Ideology Score

Our unique ideology analysis assigns a score to Members of Congress according to their legislative behavior by how similar the pattern of bills and resolutions they cosponsor are to other Members of Congress.

For more, see our methodology. Note that because on this page only legislative activity in the 115th Congress is considered, the ideology score here may differ from Casey’s score elsewhere on GovTrack.

Compare to all Serving 10+ Years (41st percentile); Senate Democrats (70th percentile); All Senators (34th percentile).


 

Leadership Score

Our unique leadership analysis looks at who is cosponsoring whose bills. A higher score shows a greater ability to get cosponsors on bills.

For more, see our methodology. Note that because on this page only legislative activity in the 115th Congress is considered, the leadership score here may differ from Casey’s score elsewhere on GovTrack.

Compare to all Serving 10+ Years (63rd percentile); Senate Democrats (74th percentile); All Senators (72nd percentile).


 

Government Transparency

GovTrack looked at whether Casey supported any of 14 government transparency, accountability, and effectiveness bills in the Senate that we identified in this session. We gave Casey 3 points, based on one point for cosponsoring and three points for sponsoring any of these bills.

Casey cosponsored S. 210: Global Health, Empowerment and Rights ...; S. 1989: Honest Ads Act; S. 2236: Congressional Harassment Reform Act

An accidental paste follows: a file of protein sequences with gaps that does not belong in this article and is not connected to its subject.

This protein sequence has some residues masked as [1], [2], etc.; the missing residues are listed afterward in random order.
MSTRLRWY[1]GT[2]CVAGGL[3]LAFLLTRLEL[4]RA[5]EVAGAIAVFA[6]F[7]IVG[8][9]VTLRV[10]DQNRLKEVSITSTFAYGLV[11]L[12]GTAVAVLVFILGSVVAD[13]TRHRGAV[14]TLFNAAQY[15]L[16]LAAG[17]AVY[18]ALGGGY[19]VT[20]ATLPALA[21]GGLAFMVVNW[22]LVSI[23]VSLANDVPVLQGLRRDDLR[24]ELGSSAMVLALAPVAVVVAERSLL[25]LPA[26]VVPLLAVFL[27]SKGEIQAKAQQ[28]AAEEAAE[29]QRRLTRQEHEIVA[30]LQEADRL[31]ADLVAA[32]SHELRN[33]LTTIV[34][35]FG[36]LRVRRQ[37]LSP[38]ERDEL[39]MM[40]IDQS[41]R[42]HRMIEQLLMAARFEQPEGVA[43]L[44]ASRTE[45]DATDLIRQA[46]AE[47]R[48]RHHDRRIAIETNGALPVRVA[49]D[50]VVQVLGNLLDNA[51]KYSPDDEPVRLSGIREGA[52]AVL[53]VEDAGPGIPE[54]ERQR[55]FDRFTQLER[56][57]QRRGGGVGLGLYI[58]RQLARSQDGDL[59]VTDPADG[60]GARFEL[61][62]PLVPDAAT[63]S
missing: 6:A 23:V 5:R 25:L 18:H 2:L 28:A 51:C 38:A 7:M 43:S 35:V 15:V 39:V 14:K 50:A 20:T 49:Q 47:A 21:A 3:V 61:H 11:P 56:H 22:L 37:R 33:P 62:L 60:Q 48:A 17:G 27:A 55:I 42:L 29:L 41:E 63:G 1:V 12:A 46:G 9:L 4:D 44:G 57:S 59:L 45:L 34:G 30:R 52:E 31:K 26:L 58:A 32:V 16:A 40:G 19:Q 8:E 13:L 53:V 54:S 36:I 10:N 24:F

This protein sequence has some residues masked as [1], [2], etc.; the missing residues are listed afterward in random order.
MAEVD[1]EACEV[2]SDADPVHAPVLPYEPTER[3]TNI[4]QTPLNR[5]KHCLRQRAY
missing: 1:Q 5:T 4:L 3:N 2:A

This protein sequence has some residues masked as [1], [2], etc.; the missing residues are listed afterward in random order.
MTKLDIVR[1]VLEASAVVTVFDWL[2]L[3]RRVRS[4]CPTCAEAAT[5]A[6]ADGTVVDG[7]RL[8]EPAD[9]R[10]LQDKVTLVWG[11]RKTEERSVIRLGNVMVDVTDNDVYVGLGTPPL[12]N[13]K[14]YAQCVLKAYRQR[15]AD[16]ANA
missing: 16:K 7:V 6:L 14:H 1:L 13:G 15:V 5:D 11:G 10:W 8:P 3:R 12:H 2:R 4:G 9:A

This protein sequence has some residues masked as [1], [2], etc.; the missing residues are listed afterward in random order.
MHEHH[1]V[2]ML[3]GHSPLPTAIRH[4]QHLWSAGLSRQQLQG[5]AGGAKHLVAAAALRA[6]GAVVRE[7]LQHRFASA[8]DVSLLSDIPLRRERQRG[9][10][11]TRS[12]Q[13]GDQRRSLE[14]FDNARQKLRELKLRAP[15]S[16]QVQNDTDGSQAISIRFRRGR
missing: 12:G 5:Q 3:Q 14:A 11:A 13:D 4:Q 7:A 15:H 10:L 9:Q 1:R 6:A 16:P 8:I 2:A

Compare to all Serving 10+ Years (50th percentile); Senate Democrats (15th percentile); All Senators (54th percentile).


Additional Notes

The Speaker’s Votes: Missed votes are not computed for the Speaker of the House. According to current House rules, the Speaker of the House is not required to vote in “ordinary legislative proceedings.” In practice this means the Speaker of the House rarely votes but is not considered absent.

Leadership/Ideology: The leadership and ideology scores are not displayed for Members of Congress who introduced fewer than 10 bills, or, for ideology, for Members of Congress that have a low leadership score, as there is usually not enough data in these cases to compute reliable leadership and ideology statistics.

Missing Bills: We exclude bills from some statistics where the sponsor’s original intent is not in the final bill because the bill’s text was replaced in whole with unrelated provisions (i.e. it became a vehicle for passage of unrelated provisions).

Ranking Members (RkMembs): The chair of a committee is always selected from the political party that holds the most seats in the chamber, called the “majority party”. The “ranking member” (sometimes “RkMembs”) is the title given to the senior-most member of the committee not in the majority party.

Freshmen/Sophomores: Freshmen and sophomores are Members of Congress whose first term (in the same chamber at the end of the 115th Congress) was the 115th Congress (freshmen) or 114th (sophomores). Members of Congress who took office within the last few months of a Congress are considered freshmen in the next Congress as well.